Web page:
was born in Moscow, Russia, in the Soviet Union. Her parents noticed that she had musical talent when she started to play piano by ear at the age of four. Yelena’s mother, Olga, a professional pianist, became her first piano teacher. At the age of seven Yelena was accepted into an elite Gnessins School for musically gifted children where, in addition to common school subjects, she received extensive training in piano, music theory, music literature, solfeggio, harmony, analysis of musical forms, conducting, composing, and other musical subjects. She was fortunate to study piano with Anna Pavlovna Kantor, who also trained one of today’s most celebrated pianists, Evgeny Kissin. Later Yelena studied piano with Galina Nikolaevna Egiazarova at the Moscow State Conservatory. Upon graduation with Master’s Degree in piano performance and pedagogy, she worked as a piano teacher in one of Moscow music schools, gave solo concerts, attended courses at the Moscow Jazz Studio, played in an experimental jazz-rock band, and composed a lot of instrumental and vocal music.
In 1991, with her husband, Yelena emigrated to the United States. While assimilating and surviving in a new country and raising children, she had to put her musical career on hold. During these years Yelena experimented with synthesizer and MIDI sequencer in her little home studio, then founded an ensemble of local musicians. She self-released albums in various genres including classical, vocal, folk, Christian, and her original music.
She recorded her first jazz album, COLD SUN, in 2009, accompanied by drummer Peter Erskine and Danish bassist Mads Vinding, which proved to be the major turning point in her jazz career. Cold Sun was names one of 15 best jazz CD releases of 2010 by Warren Allen (AAJ) and drew comparisons to the stark music of ECM Records.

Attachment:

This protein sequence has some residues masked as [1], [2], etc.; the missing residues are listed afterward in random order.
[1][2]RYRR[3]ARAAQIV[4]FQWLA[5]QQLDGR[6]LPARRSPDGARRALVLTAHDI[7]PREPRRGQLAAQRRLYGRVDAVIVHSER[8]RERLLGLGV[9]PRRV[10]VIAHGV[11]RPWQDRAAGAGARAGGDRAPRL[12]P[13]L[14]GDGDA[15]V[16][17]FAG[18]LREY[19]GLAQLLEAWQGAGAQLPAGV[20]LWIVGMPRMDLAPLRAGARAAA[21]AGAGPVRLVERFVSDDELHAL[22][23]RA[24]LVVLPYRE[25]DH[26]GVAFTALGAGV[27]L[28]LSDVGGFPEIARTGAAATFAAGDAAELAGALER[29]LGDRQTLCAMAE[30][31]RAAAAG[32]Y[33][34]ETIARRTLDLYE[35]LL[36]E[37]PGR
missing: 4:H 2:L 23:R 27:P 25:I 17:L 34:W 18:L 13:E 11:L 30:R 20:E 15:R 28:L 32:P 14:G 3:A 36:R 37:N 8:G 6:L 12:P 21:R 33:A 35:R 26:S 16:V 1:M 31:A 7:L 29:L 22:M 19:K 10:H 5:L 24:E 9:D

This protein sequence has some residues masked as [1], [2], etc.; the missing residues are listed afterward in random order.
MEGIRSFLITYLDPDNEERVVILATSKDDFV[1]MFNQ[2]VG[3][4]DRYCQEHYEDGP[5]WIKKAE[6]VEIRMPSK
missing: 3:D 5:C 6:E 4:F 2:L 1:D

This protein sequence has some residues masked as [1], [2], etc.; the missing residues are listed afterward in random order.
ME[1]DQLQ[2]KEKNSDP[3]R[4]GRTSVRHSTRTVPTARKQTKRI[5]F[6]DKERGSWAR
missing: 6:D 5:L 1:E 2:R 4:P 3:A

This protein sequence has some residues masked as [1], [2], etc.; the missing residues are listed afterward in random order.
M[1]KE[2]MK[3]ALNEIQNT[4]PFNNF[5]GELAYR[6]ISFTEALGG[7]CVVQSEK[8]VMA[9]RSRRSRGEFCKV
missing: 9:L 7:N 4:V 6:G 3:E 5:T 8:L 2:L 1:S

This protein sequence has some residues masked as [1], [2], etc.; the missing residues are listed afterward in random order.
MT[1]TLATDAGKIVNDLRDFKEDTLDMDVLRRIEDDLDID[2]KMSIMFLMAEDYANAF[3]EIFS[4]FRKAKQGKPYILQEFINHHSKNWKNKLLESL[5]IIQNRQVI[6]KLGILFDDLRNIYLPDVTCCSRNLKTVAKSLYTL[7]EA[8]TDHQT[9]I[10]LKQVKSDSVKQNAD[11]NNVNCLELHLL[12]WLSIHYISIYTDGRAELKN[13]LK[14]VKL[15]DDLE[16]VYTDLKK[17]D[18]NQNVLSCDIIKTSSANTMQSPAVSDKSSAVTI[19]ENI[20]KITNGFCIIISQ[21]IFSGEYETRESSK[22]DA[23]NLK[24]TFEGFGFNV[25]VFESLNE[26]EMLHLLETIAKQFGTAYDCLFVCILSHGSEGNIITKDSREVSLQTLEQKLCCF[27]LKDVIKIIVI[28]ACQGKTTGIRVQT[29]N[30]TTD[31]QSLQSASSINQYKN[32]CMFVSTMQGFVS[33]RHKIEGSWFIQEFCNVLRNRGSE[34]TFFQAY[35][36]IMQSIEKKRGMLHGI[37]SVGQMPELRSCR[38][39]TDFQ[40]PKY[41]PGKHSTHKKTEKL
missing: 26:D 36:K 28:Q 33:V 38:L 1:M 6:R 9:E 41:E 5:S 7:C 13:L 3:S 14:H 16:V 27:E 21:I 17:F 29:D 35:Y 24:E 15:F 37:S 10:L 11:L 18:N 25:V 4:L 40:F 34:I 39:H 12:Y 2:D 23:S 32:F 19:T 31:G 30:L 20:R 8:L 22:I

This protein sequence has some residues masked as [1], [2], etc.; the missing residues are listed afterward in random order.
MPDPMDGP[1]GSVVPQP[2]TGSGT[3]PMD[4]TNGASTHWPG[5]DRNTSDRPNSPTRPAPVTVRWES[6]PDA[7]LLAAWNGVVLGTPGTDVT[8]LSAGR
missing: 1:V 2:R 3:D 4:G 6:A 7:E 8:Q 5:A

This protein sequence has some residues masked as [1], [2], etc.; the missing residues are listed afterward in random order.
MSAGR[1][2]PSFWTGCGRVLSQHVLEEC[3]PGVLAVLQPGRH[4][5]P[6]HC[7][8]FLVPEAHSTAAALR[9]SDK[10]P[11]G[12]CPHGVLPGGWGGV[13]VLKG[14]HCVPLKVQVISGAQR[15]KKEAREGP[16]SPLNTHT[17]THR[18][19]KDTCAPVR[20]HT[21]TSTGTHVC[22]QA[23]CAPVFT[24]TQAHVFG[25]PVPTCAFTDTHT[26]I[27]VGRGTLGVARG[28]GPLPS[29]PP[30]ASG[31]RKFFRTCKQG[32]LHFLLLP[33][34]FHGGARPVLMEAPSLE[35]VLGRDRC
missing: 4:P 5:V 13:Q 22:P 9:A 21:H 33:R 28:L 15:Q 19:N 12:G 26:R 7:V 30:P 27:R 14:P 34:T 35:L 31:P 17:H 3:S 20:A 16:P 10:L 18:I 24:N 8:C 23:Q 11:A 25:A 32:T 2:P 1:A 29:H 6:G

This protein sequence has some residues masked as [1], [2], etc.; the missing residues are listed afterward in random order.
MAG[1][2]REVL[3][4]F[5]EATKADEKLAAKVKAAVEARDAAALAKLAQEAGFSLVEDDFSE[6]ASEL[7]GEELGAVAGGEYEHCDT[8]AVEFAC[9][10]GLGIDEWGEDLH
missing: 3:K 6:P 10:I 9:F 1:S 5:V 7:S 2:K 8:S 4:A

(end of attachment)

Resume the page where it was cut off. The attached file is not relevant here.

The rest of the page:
From that point on, Eckemoff churned out compelling and focused jazz albums at an astounding pace; she recorded and released four more piano trio records in less than four years engaging such notable jazz musicians as Mads Vinding, Morten Lund, Mats Eilertsen, Marilyn Mazur, Darek Olezskiewicz, Peter Erskine, and Arild Andersen. FORGET-ME-NOT (L & H, 2012) was in the best 10 on CMJ charts for over 10 weeks. “Themes of nature, sounds of isolation, stark settings, and blurred lines between compositional and improvisational elements are visible on all of Eckemoff’s trio dates, but no two records sound exactly the same.” (John Kelman)
For GLASS SONG (L&H, 2013), she reenlisted Erskine and brought bassist Arild Andersen into the fold for the first time. Surprisingly, neither veteran had ever recorded together, but you would never know it. “Eckemoff, Andersen and Erskine create music that’s focused, yet free floating, and open, yet never nebulous. Pure melody is of less importance than the greater narrative in each number, but the music still sings out with melodic grace. While Manfred Eicher and his storied label have nothing to do with this record, Glass Song has that “ECM sound,” if ever it existed. Mystery, blooming musical thoughts and vaguely haunting notions are at the heart of this captivating album.” (Dan Bilawsky)